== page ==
China – Know your investor

Time to read: 3 min

Chinese outbound M&A was one of the main topics of interest at the 2017 Hong Kong IFLR Forum on M&A in Asia, a great event with an outstanding level of speakers and very interesting discussions on various themes related to international investments.

All the attendants shared the view that momentum for Chinese overseas investments is still strong, despite the recent policy aiming at curbing the outflow of capitals from China.

A particularly interesting session was that on “best practices to overcome credibility and experience gaps increasingly faced by “off the radar” Chinese bidders”.

Opening a one-to-one negotiation or letting a Chinese company bid at an auction involves often great deal of uncertainty, as most participants to the session shared the experience of having seeing their Chinese counterpart walk away from the negotiation without any explanation (the so-called “Random Investors”).

I have scribbled down the take-aways of the discussion as follows.

Main clues to spot early on the Random investor:

  • the Company pops out from nowhere and has no track record of overseas investments;
  • the Company has no legal or financial advisors, or if they do, their advisors are not experienced in overseas transactions;
  • the Company has excellent advisors… but has not paid their fees (yes, that happens)
  • the target does not belong to the Company’s core business (and there is no explanation for their interest for the deal);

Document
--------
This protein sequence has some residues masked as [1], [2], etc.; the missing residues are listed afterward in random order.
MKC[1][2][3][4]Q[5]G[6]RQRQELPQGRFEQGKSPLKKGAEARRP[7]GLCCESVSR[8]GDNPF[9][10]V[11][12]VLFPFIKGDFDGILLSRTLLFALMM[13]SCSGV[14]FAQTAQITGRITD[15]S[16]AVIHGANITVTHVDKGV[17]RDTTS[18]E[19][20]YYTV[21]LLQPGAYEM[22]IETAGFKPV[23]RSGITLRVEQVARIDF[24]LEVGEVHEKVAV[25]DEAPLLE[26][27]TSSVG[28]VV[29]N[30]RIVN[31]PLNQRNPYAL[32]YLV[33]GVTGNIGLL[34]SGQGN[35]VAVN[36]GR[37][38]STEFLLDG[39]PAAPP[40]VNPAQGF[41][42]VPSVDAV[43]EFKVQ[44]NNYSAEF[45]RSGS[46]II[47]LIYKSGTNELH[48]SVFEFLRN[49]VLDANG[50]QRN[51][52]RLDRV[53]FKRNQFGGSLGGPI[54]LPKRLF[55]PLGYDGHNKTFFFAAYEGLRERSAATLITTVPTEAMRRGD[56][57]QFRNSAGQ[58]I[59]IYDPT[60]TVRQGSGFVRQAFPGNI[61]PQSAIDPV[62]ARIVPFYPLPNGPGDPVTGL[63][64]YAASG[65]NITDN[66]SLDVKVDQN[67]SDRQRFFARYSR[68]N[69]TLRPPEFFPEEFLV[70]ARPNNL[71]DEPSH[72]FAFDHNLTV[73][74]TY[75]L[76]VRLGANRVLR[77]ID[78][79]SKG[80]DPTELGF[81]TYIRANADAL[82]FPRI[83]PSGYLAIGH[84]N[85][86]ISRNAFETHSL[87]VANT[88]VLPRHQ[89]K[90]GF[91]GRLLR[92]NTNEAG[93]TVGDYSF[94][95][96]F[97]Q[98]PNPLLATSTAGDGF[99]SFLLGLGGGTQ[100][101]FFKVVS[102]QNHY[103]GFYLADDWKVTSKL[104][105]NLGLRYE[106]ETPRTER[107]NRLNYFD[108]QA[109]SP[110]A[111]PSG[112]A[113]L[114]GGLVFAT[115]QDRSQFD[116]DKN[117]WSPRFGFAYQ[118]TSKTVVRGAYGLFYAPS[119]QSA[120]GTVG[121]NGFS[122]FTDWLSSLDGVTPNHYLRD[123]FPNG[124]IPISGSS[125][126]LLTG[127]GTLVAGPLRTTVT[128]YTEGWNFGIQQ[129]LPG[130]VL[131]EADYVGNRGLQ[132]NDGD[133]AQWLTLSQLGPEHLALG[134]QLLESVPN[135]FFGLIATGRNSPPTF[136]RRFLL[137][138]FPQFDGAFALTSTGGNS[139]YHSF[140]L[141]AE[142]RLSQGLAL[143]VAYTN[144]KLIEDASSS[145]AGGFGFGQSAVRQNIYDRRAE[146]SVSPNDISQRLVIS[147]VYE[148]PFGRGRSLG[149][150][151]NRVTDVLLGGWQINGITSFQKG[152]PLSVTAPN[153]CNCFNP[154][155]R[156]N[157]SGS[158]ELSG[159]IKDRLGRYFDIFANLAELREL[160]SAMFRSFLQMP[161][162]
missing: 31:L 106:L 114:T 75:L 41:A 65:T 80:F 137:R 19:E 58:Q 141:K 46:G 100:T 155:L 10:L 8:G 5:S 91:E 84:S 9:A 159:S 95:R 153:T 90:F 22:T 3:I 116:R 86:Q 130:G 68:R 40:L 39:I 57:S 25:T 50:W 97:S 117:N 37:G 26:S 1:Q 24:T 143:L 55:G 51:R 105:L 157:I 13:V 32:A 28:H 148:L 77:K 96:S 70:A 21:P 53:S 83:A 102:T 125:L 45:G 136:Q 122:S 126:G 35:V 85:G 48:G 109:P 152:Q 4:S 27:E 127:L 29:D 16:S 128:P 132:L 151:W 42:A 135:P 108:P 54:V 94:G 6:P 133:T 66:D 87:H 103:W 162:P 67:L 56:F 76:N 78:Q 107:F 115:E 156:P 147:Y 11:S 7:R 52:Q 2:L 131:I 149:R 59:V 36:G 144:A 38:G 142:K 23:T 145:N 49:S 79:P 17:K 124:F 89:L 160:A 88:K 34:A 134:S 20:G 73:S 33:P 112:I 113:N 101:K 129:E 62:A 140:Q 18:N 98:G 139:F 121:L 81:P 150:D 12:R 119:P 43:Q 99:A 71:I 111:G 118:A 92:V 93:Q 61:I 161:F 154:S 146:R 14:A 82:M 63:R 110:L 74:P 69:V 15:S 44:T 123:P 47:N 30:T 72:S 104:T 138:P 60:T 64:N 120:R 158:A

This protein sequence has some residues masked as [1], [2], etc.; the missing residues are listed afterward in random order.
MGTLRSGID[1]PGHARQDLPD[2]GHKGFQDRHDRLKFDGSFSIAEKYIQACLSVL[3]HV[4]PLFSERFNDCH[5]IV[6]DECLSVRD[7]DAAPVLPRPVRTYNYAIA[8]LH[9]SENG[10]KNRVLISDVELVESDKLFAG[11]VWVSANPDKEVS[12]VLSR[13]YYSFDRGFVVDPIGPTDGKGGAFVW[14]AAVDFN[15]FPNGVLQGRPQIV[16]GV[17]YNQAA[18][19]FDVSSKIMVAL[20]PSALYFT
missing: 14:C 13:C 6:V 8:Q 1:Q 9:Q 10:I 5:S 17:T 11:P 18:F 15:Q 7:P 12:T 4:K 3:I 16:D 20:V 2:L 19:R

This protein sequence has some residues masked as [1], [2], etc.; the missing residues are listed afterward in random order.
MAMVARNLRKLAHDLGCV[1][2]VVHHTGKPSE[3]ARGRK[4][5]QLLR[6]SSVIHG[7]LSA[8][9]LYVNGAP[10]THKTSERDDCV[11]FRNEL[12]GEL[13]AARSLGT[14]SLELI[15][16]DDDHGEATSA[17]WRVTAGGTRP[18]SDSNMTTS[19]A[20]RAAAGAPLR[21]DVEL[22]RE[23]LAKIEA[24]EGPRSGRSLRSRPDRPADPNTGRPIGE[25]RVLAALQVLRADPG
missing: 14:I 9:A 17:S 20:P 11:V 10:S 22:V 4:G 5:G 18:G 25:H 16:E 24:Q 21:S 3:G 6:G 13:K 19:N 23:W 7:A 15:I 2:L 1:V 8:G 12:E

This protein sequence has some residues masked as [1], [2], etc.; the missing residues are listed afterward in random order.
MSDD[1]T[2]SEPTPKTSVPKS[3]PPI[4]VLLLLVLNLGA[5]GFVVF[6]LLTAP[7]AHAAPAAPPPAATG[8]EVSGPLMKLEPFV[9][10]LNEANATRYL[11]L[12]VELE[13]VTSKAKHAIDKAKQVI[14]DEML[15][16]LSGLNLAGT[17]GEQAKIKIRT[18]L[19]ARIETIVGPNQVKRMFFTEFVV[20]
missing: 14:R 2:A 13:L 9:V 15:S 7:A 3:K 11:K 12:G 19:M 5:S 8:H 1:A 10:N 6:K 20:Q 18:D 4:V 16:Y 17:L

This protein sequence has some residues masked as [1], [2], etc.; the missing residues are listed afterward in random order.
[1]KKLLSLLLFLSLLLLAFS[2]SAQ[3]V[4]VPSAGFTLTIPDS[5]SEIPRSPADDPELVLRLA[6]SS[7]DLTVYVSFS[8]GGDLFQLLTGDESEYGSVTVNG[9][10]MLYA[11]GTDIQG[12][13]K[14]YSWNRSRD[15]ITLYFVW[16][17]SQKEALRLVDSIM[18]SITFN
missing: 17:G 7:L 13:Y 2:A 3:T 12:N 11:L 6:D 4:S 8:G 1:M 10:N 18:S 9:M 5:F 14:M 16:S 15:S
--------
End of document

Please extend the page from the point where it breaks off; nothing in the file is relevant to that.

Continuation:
What should you do to be on the safe side?

  • request a written declaration of interest, expressing the reasons why the Company wants to invest in the target and what is their mid term strategy, signed and stamped by the legal representative (if they are not ready to hand over this letter the game can stop here).
  • If the Company represents a group of investors, require full disclosure and letters of confirmation from all parties, from day one (AC Milan’s case is a good example of what happens later on if there is no disclosure of all players, and their stakes in the deal);
  • request proof that the Company has filed the application for the authorisation to invest overseas (due to the recent tightening of controls on capital outflow, this step is fundamental);
  • request proof that they have the finance needed for the deal (either onshore or, better, off-shore);
  • make clear that you will require a “break fee” (which can vary from 5 to 10%) in case they walk away from the negotiation (we have heard of US companies expecting 30 to 50% break fee on the value of the deal…)
Roberto Luzi Crivellini
  • Arbitration
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